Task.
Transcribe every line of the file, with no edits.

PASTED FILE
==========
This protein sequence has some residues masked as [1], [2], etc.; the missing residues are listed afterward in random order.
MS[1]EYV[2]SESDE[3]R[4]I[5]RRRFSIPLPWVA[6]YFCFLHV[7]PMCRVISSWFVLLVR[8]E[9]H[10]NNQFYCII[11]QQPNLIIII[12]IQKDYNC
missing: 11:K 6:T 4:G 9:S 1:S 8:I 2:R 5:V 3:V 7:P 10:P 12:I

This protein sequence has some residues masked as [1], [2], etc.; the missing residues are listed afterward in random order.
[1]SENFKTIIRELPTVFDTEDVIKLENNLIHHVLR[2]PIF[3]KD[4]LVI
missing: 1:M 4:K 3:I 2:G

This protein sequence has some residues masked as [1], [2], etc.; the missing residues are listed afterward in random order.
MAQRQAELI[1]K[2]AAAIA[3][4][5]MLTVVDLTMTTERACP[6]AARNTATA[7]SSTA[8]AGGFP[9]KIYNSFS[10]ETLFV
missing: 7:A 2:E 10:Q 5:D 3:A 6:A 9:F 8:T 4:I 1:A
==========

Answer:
This protein sequence has some residues masked as [1], [2], etc.; the missing residues are listed afterward in random order.
MS[1]EYV[2]SESDE[3]R[4]I[5]RRRFSIPLPWVA[6]YFCFLHV[7]PMCRVISSWFVLLVR[8]E[9]H[10]NNQFYCII[11]QQPNLIIII[12]IQKDYNC
missing: 11:K 6:T 4:G 9:S 1:S 8:I 2:R 5:V 3:V 7:P 10:P 12:I

This protein sequence has some residues masked as [1], [2], etc.; the missing residues are listed afterward in random order.
[1]SENFKTIIRELPTVFDTEDVIKLENNLIHHVLR[2]PIF[3]KD[4]LVI
missing: 1:M 4:K 3:I 2:G

This protein sequence has some residues masked as [1], [2], etc.; the missing residues are listed afterward in random order.
MAQRQAELI[1]K[2]AAAIA[3][4][5]MLTVVDLTMTTERACP[6]AARNTATA[7]SSTA[8]AGGFP[9]KIYNSFS[10]ETLFV
missing: 7:A 2:E 10:Q 5:D 3:A 6:A 9:F 8:T 4:I 1:A